The new Regulation, while addressing some of the most serious shortcomings of the old regime, is unlikely to lead to a significant increase in successful infringement proceedings against third countries or third country entities. However, this does not mean that the Regulation will necessarily be unsuccessful. It provides the Commission with a more effective tool in its armoury than it currently has to address concerns relating to unfair practices, including (and probably more likely) through political means.


  1. Regulation (EU) 2019/712 of the European Parliament and of the Council of 17 April 2019 on safeguarding competition in air transport, and repealing Regulation (EC) No 868/2004, OJ L 123, 10.5.2019, p. 4–17.
  2. The Commission stressed that 9/11 "must not undermine the Commission's policy on state aid" and expressed concerns about the losses Community airlines might suffer as a result – see the Communication from the Commission of the European Communities to the European Parliament and the Council on the repercussions of the terrorist attacks in the United States on the air transport industry of 10 October 2001, available at: http://ec.europa.eu/transparency/regdoc/rep/1/2001/EN/1-2001-574-EN-F1-1.Pdf.
  3. Regulation (EC) No 868/2004 of the European Parliament and of the Council of 21 April 2004 concerning protection against subsidisation and unfair pricing practices causing injury to Community air carriers in the supply of air services from countries not members of the European Community.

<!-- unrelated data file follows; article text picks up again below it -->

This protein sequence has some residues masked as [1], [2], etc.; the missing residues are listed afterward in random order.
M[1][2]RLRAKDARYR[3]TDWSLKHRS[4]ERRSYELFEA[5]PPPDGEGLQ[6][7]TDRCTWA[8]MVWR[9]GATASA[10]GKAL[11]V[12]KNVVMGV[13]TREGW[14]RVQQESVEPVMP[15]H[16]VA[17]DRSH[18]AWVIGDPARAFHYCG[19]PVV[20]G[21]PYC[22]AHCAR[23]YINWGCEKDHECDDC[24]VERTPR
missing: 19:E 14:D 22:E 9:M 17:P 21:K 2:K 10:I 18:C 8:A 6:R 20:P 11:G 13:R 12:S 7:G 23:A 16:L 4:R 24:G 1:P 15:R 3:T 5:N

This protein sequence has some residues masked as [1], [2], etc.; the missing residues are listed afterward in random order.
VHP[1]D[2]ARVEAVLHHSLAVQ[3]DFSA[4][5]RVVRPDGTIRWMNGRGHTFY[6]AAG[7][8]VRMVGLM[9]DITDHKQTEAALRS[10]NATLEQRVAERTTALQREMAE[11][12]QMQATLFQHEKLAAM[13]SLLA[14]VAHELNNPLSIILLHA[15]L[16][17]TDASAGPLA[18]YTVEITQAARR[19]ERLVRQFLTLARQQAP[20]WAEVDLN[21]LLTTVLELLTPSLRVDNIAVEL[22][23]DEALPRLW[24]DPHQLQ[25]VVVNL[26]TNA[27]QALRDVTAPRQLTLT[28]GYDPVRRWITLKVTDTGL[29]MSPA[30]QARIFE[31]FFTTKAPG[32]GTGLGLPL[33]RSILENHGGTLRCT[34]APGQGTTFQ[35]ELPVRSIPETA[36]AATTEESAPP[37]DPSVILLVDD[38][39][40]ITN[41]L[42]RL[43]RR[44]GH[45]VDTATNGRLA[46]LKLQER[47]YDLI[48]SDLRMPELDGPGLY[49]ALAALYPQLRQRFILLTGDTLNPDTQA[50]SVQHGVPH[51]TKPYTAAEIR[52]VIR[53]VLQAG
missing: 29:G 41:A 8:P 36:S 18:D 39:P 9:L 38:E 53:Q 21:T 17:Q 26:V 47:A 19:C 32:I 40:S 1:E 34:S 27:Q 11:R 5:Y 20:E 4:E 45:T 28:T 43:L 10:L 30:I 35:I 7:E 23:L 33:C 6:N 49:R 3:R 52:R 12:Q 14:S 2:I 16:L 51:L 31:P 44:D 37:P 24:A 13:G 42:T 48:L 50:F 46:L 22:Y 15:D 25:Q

4. Recitals 1 and 6 to Regulation 868/2004.
  5. Commission Staff Working Document Impact Assessment accompanying the document proposal for a Regulation of the European Parliament and of the Council on Safeguarding Competition in Air Transport, Repealing Regulation (EC) No 868/2004 of 8 June 2017, available at: https://eur-lex.europa.eu/legal-content/EN/TXT/?qid=1504194801589&uri=CELEX:52017SC0182 (the Commission Staff Working Document).
  6. Proposal for a Regulation of the European Parliament and of the Council on safeguarding competition in air transport, repealing Regulation (EC) No 868/2004, of 8 June 2017 (see in particular the Explanatory Memorandum), available at: https://ec.europa.eu/transport/sites/transport/files/com20170289-proposal-regulation-safeguarding-competition-air-transport.pdf.
  7. Commission Staff Working Document.
  8. Article 5(1) of Regulation 868/2004.
  9. Article 7(1) of Regulation 868/2004.
  10. Ibid.
  11. Articles 1(1), 2(6) and (8) of the new Regulation.
  12. Recital 10 of the new Regulation.
  13. Article 4(1) of the new Regulation.
  14. Article 5 of the new Regulation.
  15. Article 8 of the new Regulation.
  16. Article 5(7) of the new Regulation.
  17. Recitals 3 – 5 of the new Regulation.
  18. Recital 7 of the new Regulation.
  19. Article 6 of the new Regulation.
  20. Article 3 of the new Regulation.